No one deserves to settle in life, but it does take some effort to make yourself worthy of the life you want. Your 20s are about focusing on a few areas of your life – but as you get older, you get better at balancing more plates, so to speak.
By the second half of your 20s, you should be able to acknowledge which parts of your life you’re unhappy with. Believe it or not, just acknowledging where there are gaps does wonders toward improving the situation, but it’s not the only step. Once you’ve uncovered what you want, you must actively work toward getting it.
You must will yourself to be the person who deserves the things you want.
In your early 20s, you don’t know who this person is. You’re experimenting and trying different “yous”, and none of them is exactly right. You’re so worried about being just right that you can forget about being authentic. But in your later 20s, you’ve had time to find your intentions, and you know what you want out of life. You know that you have a responsibility to yourself to bring the life you want – including the partner you deserve. But it requires you to be the kind of partner you want to attract.
Because you are almost ready to settle down.
But that doesn’t mean settling – it just means getting comfortable. There’s a stability that you get from having your things sorted out first. Suddenly, instead of trying to build a life around someone, you’re wanting to find someone you don’t need to make a spot for. The right person for you will fit in nearly-seamlessly, and she’ll be everything. But she won’t be your everything.
Since you took your 20s to figure out who you are, you’re your number one. You’ve built the independence that was lacking earlier in life, and (hopefully) you’ve got a solid financial situation to keep you afloat. In most cases, you’ll be ready to start looking at houses – to own, instead of to rent. You want to paint the walls and build the deck, and all those other things that just seemed like so much work when you were younger.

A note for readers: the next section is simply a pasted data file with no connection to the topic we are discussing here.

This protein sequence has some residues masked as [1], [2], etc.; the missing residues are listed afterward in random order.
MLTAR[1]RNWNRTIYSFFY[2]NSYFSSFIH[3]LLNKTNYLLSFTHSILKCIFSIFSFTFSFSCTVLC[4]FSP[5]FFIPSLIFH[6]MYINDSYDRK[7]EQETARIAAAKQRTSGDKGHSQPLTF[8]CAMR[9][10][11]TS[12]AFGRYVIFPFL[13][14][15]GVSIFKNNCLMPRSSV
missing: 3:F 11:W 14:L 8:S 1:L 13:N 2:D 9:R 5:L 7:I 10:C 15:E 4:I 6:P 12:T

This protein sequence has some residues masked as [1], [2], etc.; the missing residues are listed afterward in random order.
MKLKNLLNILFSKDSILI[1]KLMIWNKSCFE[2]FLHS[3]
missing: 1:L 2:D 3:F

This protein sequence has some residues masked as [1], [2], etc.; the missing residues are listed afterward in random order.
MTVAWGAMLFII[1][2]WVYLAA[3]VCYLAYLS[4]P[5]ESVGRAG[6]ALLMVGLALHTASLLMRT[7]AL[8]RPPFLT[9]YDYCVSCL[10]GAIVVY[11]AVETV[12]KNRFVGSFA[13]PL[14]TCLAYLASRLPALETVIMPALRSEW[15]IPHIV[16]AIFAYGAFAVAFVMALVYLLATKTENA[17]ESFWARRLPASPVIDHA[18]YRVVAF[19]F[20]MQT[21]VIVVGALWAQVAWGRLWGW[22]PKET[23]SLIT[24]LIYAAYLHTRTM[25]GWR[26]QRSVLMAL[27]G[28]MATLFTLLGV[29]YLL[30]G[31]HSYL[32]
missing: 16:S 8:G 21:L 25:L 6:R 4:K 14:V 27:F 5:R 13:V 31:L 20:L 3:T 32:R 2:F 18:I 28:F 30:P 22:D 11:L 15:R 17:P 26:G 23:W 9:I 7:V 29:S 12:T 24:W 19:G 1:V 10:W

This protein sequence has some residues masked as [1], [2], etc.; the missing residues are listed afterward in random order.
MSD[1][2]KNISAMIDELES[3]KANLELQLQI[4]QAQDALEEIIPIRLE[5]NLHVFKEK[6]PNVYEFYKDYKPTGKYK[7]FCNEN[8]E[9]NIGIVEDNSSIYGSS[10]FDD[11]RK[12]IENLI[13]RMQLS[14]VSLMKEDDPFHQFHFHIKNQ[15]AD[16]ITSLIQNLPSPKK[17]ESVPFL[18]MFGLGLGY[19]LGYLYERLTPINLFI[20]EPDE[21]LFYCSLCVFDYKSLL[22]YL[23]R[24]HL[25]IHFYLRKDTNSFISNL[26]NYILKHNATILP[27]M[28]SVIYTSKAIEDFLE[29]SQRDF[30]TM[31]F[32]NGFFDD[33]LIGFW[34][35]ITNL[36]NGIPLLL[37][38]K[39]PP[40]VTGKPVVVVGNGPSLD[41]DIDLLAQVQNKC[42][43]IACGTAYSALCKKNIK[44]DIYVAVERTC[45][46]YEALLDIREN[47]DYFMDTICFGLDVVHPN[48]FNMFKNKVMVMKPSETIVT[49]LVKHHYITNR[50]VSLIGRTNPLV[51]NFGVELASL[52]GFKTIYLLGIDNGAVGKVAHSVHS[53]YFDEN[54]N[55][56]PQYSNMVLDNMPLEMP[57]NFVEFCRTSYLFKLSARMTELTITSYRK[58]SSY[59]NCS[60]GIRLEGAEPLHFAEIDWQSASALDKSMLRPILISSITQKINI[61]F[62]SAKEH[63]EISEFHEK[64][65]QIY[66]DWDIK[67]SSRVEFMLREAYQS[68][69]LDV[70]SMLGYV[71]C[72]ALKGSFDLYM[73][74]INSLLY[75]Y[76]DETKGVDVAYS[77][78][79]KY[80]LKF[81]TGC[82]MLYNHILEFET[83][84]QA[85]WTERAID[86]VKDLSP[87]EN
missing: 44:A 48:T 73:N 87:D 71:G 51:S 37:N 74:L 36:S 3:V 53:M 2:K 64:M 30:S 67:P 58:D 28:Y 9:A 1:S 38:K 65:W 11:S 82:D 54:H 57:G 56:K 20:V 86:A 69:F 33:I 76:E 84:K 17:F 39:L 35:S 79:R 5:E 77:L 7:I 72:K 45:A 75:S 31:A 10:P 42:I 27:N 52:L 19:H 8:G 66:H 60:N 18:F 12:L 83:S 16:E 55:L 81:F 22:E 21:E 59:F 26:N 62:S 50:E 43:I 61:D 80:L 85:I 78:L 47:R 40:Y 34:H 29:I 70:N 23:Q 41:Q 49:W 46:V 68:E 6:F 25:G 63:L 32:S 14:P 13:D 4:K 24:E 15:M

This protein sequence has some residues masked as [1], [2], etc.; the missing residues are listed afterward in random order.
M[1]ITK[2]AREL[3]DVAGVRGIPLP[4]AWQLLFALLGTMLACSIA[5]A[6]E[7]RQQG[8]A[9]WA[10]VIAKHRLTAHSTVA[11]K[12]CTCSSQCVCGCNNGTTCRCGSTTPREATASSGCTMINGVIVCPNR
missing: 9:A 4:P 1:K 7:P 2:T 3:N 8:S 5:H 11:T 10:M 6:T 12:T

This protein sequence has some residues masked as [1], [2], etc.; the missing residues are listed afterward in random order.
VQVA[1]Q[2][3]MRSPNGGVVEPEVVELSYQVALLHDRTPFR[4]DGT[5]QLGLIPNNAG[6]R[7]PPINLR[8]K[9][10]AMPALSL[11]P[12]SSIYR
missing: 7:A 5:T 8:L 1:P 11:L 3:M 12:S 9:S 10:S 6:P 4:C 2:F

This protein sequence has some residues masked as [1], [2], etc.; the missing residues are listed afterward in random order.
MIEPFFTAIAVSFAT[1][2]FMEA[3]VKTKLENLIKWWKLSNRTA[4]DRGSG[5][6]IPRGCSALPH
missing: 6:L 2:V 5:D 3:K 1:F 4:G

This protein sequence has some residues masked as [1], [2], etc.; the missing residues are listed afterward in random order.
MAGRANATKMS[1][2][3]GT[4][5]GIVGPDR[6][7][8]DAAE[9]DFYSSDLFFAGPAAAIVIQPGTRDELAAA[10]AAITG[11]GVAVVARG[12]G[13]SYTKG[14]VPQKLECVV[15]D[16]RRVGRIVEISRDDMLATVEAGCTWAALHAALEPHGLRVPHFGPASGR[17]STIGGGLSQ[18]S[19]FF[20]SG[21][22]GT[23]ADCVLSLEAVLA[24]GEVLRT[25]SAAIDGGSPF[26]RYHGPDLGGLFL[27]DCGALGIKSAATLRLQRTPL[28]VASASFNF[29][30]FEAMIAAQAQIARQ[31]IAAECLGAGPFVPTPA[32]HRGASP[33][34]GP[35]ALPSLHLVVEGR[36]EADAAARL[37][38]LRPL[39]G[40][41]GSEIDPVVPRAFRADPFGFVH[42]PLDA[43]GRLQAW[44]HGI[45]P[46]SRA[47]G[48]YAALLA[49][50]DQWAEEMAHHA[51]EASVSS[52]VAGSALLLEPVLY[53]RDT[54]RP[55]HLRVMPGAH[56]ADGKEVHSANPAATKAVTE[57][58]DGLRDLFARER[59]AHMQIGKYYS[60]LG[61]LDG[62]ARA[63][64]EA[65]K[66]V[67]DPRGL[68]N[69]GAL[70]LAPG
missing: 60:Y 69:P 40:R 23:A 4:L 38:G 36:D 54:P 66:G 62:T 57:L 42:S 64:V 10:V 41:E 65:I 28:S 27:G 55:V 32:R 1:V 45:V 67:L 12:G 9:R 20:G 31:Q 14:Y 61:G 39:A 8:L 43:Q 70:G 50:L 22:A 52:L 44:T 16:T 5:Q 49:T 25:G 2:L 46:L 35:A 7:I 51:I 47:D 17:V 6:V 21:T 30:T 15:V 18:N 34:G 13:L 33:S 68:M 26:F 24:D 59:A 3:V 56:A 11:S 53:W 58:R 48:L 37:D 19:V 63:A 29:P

You’ve started to value things that are customized just to your liking, and your relationships are no different. You know the only way to truly be satisfied is to satisfy yourself – and that means you’re actually putting yourself first! (Congratulations, by the way – this is a huge milestone.) Now that you’re thinking about your own needs first, you won’t settle for anything less. You’d rather have forever than instant, and you don’t mind putting in the extra work to make things just right.
But, you will need someone who’s willing to put in the work, too. Scientifically speaking, there is no difference in brain patterns between happy women in a relationship and happy women who aren’t in a relationship, but there is a huge difference in women in an unhappy relationship versus women who are single. The single women always show better brain activity in this case. Once you’re in your late 20s, you realize that it’s better to wait for the right one than it is to be with the wrong one.
Because you’ve learned the art of patience and diligence.
Most people in their early 20s are not very patient or dedicated. Many of us have no ambition whatsoever until after college, and some not even then. But once you’ve found what really motivates you, you’re already halfway on your way to achieving it – and you’re that much more likely to work towards it. You don’t mind waiting for it; in fact, you know you’ll appreciate it more if you have to wait. You don’t mind doing a bit of work, either, because that makes the difference between a job done well and a job just done.
You know that your hard work will pay off, because it has paid off so many times for you already – and you know you won’t settle for anything less.